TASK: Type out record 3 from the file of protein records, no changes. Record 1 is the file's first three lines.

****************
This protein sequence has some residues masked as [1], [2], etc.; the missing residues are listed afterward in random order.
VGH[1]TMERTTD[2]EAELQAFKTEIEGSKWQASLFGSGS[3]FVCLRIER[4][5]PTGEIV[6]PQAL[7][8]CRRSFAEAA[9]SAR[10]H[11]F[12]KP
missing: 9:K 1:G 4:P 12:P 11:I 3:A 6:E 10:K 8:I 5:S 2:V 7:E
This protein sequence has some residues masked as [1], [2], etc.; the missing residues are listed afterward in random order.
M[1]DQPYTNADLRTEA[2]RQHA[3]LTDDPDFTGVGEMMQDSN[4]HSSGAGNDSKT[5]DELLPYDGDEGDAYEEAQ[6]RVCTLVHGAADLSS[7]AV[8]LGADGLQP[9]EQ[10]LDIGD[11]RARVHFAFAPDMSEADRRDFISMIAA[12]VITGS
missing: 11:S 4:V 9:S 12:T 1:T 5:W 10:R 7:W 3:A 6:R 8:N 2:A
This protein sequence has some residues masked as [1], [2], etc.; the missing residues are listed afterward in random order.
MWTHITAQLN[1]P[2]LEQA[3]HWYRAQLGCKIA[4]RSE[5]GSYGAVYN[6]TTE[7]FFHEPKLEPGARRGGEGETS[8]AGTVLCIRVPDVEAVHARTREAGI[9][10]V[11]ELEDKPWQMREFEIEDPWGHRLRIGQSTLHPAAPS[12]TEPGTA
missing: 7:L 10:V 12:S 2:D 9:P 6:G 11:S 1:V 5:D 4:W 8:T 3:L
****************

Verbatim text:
This protein sequence has some residues masked as [1], [2], etc.; the missing residues are listed afterward in random order.
MWTHITAQLN[1]P[2]LEQA[3]HWYRAQLGCKIA[4]RSE[5]GSYGAVYN[6]TTE[7]FFHEPKLEPGARRGGEGETS[8]AGTVLCIRVPDVEAVHARTREAGI[9][10]V[11]ELEDKPWQMREFEIEDPWGHRLRIGQSTLHPAAPS[12]TEPGTA
missing: 7:L 10:V 12:S 2:D 9:P 6:G 11:S 1:V 5:D 4:W 8:T 3:L